Service access

Large areas of England do not have access to specialist lipid advisory services, and lack of access to genetic testing for FH in particular is a barrier to implementation of the NICE guideline. An audit performed by the Royal College of Physicians in 2010 showed that, although over 97% of acute hospital trust sites have access to lipid testing, only 15% received funding for DNA testing.13

Investment in services for FH

Uptake of NICE Clinical Guideline 71 has taken place in Scotland, Wales, and Northern Ireland, perhaps because the scale of the problem seems manageable and the overall costs reasonable. However, in England the responsibility for implementation has fallen between organisations—with PCTs not allocating money locally and strategic health authorities believing that the problem is 'too common' for specialist commissioning mechanisms.

A failure to think beyond the end of the year has inhibited investment in a process that could save both lives and money in the medium term. Certainly NICE is in no doubt about the cost effectiveness of the suggested interventions. A recent report on FH commissioned by HEART UK suggests that if 50% of patients with FH were to be diagnosed and treated, the NHS could save £1.7 million annually on health treatment otherwise required for heart disease. The impact of not implementing cascade testing is costing the NHS £1.4 million per year.10


The aim of identifying the carriers of the genes responsible for FH remains worthwhile and achievable, but there needs to be an integrated national and local approach, which has been lacking in the last 3 to 4 years. Primary care clinicians need to identify high-risk individuals within their practices and to lobby for specialist services to provide first-class care for people with FH and their extended families.

NICE implemation tools
NICE has developed the following tools to support implementation of Clinical Guideline 71 on Identification and management of familial hypercholesterolaemia. The tools are now available to download from the NICE website: www.nice.org.uk/CG71


NICE support for commissioners

Costing reportcommissioning icon

Costing reports are estimates of the national cost impact arising from implementation based on assumptions about current practice, and predictions of how it might change following implementation of the guideline.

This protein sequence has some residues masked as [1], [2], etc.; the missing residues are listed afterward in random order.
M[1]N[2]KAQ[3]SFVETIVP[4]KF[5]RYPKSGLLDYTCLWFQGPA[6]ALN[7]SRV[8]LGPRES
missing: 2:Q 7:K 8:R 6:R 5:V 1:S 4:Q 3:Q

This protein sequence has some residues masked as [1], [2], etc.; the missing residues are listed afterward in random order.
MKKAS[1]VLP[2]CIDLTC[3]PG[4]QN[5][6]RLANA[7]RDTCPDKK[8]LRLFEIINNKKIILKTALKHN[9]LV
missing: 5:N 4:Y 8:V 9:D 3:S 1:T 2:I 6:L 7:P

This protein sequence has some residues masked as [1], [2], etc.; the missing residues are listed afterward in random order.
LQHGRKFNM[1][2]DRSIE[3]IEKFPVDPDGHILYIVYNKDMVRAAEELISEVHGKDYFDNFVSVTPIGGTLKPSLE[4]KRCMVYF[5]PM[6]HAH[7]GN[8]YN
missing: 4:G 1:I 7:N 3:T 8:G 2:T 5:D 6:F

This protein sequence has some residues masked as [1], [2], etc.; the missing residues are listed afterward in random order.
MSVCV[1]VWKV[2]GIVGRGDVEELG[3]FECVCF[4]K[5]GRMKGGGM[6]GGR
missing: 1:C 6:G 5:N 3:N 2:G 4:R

Costing templatecommissioning icon

Costing templates are spreadsheets that allow individual NHS organisations and local health economies to estimate the costs of implementation taking into account local variation from the national estimates, and they quickly assess the impact the guideline may have on local budgets.

NICE support for service improvement systems and audit

Audit supportAudit

Audit support aims to assist NHS organisations with the audit process, thereby helping to ensure that practice is in line with the NICE recommendations. The audit support is based on the key recommendations of the guidance and includes criteria and data collection tools.

Electronic audit toolAudit

Electronic audit tools are developed to assist organisations with clinical audit and to ensure that practice is in line with the NICE recommendations.

NICE support for education and learning

Slide setEducation and learning

The slides provide a framework for discussing the NICE guideline with a variety of audiences and can assist in local dissemination. This information does not supersede or replace the guidance itself.

Implementation adviceEducation and learning

This advice tool considers implementation issues that are specific to Clinical Guideline 71 on familial hypercholesterolaemia.

CMG45: Integrated commissioning for the prevention of cardiovascular diseaseEducation and learning

This resource supports commissioners from public health, regulatory services (trading standards, environmental health and licensing), and planning and clinical commissioning groups to work with health and wellbeing boards and other partners to commission integrated, high-quality, and evidence-based services to help prevent cardiovascular disease in England.